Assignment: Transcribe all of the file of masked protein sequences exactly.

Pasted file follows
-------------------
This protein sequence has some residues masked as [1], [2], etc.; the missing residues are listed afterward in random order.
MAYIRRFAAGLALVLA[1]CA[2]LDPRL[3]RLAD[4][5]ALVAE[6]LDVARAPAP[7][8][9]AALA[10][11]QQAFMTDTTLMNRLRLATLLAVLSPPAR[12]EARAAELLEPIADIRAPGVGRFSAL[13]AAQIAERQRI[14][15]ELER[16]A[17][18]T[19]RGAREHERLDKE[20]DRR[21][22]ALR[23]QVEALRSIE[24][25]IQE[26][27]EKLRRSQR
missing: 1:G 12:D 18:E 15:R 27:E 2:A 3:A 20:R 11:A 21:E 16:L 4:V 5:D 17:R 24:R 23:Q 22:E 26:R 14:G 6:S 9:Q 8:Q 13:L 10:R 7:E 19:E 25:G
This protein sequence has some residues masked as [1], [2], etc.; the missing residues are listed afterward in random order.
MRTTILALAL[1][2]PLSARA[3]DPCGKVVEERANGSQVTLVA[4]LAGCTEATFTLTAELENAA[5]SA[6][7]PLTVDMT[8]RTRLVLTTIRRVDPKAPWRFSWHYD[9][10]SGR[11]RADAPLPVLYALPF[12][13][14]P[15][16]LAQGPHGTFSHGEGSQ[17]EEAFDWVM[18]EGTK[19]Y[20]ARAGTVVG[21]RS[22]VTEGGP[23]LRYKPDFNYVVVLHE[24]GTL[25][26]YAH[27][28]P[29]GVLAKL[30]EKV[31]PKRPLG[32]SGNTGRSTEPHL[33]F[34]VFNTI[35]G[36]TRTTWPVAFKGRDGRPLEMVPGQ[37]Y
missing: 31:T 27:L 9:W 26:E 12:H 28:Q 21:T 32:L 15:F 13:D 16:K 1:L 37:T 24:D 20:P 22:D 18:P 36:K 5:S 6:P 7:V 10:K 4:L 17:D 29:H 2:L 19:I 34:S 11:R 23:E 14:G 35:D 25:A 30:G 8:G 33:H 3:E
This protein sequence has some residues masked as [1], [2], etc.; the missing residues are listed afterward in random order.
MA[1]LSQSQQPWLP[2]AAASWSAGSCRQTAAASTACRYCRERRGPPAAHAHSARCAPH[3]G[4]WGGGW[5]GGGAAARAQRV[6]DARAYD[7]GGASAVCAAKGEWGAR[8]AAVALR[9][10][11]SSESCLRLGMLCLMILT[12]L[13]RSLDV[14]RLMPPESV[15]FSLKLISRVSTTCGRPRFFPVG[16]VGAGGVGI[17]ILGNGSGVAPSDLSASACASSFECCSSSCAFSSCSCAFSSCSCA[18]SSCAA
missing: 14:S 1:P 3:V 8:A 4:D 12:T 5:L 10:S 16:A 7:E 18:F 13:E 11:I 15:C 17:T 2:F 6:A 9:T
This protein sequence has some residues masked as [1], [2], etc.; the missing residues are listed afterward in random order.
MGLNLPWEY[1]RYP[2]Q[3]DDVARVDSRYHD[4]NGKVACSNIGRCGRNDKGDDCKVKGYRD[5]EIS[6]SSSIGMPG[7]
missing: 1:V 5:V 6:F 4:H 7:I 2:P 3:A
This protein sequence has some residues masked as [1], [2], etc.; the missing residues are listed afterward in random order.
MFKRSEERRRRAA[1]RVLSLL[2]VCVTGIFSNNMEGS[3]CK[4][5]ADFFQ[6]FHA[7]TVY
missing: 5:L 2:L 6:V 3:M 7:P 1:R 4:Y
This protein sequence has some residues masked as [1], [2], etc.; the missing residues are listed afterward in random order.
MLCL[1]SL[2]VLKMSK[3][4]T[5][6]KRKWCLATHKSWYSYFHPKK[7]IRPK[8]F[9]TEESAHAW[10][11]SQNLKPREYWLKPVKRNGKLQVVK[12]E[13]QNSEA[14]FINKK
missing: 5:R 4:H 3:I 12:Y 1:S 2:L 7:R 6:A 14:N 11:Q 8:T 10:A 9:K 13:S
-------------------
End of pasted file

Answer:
This protein sequence has some residues masked as [1], [2], etc.; the missing residues are listed afterward in random order.
MAYIRRFAAGLALVLA[1]CA[2]LDPRL[3]RLAD[4][5]ALVAE[6]LDVARAPAP[7][8][9]AALA[10][11]QQAFMTDTTLMNRLRLATLLAVLSPPAR[12]EARAAELLEPIADIRAPGVGRFSAL[13]AAQIAERQRI[14][15]ELER[16]A[17][18]T[19]RGAREHERLDKE[20]DRR[21][22]ALR[23]QVEALRSIE[24][25]IQE[26][27]EKLRRSQR
missing: 1:G 12:D 18:E 15:R 27:E 2:A 3:A 20:R 11:A 21:E 16:L 4:V 5:D 17:R 24:R 23:Q 22:E 26:R 14:G 6:S 9:Q 8:Q 13:L 10:R 7:E 19:E 25:G
This protein sequence has some residues masked as [1], [2], etc.; the missing residues are listed afterward in random order.
MRTTILALAL[1][2]PLSARA[3]DPCGKVVEERANGSQVTLVA[4]LAGCTEATFTLTAELENAA[5]SA[6][7]PLTVDMT[8]RTRLVLTTIRRVDPKAPWRFSWHYD[9][10]SGR[11]RADAPLPVLYALPF[12][13][14]P[15][16]LAQGPHGTFSHGEGSQ[17]EEAFDWVM[18]EGTK[19]Y[20]ARAGTVVG[21]RS[22]VTEGGP[23]LRYKPDFNYVVVLHE[24]GTL[25][26]YAH[27][28]P[29]GVLAKL[30]EKV[31]PKRPLG[32]SGNTGRSTEPHL[33]F[34]VFNTI[35]G[36]TRTTWPVAFKGRDGRPLEMVPGQ[37]Y
missing: 31:T 27:L 9:W 26:E 12:H 28:Q 21:T 32:L 15:F 13:D 16:K 1:L 37:T 24:D 20:P 22:D 18:P 36:K 5:S 6:P 7:V 10:K 4:L 17:D 29:H 2:L 19:I 34:S 11:R 23:E 14:G 35:D 25:A 30:G 8:G 33:H 3:E
This protein sequence has some residues masked as [1], [2], etc.; the missing residues are listed afterward in random order.
MA[1]LSQSQQPWLP[2]AAASWSAGSCRQTAAASTACRYCRERRGPPAAHAHSARCAPH[3]G[4]WGGGW[5]GGGAAARAQRV[6]DARAYD[7]GGASAVCAAKGEWGAR[8]AAVALR[9][10][11]SSESCLRLGMLCLMILT[12]L[13]RSLDV[14]RLMPPESV[15]FSLKLISRVSTTCGRPRFFPVG[16]VGAGGVGI[17]ILGNGSGVAPSDLSASACASSFECCSSSCAFSSCSCAFSSCSCA[18]SSCAA
missing: 14:S 1:P 3:V 8:A 4:D 12:T 5:L 10:S 16:A 7:E 18:F 13:E 11:I 15:C 17:T 2:F 6:A 9:T
This protein sequence has some residues masked as [1], [2], etc.; the missing residues are listed afterward in random order.
MGLNLPWEY[1]RYP[2]Q[3]DDVARVDSRYHD[4]NGKVACSNIGRCGRNDKGDDCKVKGYRD[5]EIS[6]SSSIGMPG[7]
missing: 1:V 5:V 6:F 4:H 7:I 2:P 3:A
This protein sequence has some residues masked as [1], [2], etc.; the missing residues are listed afterward in random order.
MFKRSEERRRRAA[1]RVLSLL[2]VCVTGIFSNNMEGS[3]CK[4][5]ADFFQ[6]FHA[7]TVY
missing: 5:L 2:L 6:V 3:M 7:P 1:R 4:Y
This protein sequence has some residues masked as [1], [2], etc.; the missing residues are listed afterward in random order.
MLCL[1]SL[2]VLKMSK[3][4]T[5][6]KRKWCLATHKSWYSYFHPKK[7]IRPK[8]F[9]TEESAHAW[10][11]SQNLKPREYWLKPVKRNGKLQVVK[12]E[13]QNSEA[14]FINKK
missing: 5:R 4:H 3:I 12:Y 1:S 2:L 7:R 6:A 14:N 11:Q 8:T 10:A 9:K 13:S